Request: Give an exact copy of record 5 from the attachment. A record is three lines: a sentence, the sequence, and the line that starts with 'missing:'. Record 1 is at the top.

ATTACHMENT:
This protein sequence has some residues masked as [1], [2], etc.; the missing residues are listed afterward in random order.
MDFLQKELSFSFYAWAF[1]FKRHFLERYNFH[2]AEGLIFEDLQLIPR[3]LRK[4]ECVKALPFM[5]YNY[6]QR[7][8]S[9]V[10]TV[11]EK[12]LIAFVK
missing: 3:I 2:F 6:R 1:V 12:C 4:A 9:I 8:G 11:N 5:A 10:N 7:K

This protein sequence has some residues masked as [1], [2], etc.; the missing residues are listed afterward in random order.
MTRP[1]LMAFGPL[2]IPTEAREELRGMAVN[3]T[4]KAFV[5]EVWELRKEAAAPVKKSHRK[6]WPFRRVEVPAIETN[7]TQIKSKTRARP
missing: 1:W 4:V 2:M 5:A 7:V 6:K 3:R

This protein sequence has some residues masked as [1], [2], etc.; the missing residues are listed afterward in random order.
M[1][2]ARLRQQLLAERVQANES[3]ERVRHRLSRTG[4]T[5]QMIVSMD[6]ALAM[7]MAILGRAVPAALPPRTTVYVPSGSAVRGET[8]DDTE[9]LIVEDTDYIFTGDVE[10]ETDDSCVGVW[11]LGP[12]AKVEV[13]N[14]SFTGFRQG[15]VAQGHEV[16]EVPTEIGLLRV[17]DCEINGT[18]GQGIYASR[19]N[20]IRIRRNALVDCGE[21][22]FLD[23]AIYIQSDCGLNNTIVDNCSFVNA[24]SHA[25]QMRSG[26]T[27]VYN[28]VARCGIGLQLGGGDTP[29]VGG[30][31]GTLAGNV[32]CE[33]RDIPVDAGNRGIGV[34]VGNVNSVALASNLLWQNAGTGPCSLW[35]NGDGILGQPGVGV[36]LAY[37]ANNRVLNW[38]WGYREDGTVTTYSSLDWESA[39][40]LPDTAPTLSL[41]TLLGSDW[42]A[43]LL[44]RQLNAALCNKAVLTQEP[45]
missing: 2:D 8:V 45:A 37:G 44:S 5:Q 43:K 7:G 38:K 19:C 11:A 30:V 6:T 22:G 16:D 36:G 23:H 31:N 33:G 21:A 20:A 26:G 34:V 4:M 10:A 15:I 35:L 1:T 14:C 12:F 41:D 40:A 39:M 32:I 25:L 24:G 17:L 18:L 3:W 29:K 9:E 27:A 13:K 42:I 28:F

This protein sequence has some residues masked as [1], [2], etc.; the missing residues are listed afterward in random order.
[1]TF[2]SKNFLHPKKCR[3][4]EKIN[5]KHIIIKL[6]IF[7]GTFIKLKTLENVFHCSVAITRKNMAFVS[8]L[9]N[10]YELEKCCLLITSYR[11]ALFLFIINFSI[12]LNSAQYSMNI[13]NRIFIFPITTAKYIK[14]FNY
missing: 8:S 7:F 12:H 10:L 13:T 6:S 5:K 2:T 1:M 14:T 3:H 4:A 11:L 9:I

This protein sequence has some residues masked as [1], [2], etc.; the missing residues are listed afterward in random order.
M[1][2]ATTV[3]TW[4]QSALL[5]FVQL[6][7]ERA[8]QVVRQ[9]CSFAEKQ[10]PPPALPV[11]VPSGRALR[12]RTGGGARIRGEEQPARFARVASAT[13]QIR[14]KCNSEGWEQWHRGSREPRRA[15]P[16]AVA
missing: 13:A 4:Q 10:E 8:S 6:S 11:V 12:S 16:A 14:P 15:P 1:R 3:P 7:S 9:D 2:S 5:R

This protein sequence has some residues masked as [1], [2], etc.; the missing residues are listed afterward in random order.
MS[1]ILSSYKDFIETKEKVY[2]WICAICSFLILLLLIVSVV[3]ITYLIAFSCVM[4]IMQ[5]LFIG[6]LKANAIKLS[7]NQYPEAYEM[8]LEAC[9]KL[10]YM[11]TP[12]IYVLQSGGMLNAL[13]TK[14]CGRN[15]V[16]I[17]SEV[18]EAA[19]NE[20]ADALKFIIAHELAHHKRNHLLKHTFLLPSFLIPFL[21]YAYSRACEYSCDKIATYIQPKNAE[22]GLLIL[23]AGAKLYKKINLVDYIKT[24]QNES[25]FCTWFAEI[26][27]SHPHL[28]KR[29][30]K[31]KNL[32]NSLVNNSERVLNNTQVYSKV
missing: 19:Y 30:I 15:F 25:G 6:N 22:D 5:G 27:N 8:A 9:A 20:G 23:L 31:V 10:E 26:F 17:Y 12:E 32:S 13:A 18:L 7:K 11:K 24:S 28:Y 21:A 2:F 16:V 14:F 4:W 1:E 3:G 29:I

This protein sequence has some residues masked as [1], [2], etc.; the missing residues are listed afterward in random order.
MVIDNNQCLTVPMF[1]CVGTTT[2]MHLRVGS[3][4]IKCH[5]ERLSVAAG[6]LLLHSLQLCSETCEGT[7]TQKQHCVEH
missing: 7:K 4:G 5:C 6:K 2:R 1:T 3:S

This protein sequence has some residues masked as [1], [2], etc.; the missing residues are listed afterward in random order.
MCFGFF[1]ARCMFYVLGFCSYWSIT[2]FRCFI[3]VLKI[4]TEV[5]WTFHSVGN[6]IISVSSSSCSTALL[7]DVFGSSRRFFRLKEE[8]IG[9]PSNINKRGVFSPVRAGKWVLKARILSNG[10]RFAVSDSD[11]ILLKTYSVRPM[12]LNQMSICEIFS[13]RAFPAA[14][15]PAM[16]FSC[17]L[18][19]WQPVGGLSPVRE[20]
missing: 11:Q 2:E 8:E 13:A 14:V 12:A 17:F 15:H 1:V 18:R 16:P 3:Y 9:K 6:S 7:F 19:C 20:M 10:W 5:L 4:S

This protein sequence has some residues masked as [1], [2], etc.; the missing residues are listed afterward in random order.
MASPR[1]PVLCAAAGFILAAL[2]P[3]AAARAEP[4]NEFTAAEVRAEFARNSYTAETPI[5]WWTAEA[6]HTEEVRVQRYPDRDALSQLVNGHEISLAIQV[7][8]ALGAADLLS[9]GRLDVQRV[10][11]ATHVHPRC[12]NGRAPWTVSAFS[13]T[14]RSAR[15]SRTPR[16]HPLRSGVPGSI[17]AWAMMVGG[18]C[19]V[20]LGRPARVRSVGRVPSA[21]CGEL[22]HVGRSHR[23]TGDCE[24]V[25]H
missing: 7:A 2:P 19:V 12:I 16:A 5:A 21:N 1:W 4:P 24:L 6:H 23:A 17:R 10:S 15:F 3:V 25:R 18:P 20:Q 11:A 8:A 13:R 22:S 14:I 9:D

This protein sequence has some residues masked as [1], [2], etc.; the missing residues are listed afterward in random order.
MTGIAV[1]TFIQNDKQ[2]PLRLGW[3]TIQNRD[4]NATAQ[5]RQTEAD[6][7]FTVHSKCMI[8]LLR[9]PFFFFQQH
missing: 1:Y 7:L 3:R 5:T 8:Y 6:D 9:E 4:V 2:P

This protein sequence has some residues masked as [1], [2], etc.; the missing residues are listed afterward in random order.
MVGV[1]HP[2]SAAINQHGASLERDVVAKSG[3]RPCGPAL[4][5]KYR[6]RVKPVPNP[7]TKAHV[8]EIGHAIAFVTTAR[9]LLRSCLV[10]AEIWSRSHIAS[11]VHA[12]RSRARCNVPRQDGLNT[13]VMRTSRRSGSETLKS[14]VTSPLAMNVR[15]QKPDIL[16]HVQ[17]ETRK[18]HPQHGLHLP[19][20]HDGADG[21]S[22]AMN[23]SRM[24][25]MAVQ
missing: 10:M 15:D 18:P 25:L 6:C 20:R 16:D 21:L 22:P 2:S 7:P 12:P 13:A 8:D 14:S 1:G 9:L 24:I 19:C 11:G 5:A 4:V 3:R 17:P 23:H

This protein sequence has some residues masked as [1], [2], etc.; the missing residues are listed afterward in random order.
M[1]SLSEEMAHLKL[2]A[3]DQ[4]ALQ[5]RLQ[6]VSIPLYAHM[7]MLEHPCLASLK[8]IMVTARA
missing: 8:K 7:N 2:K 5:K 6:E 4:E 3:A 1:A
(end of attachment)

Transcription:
This protein sequence has some residues masked as [1], [2], etc.; the missing residues are listed afterward in random order.
M[1][2]ATTV[3]TW[4]QSALL[5]FVQL[6][7]ERA[8]QVVRQ[9]CSFAEKQ[10]PPPALPV[11]VPSGRALR[12]RTGGGARIRGEEQPARFARVASAT[13]QIR[14]KCNSEGWEQWHRGSREPRRA[15]P[16]AVA
missing: 13:A 4:Q 10:E 8:S 6:S 11:V 12:S 16:A 14:P 15:P 1:R 3:P 7:S 9:D 2:S 5:R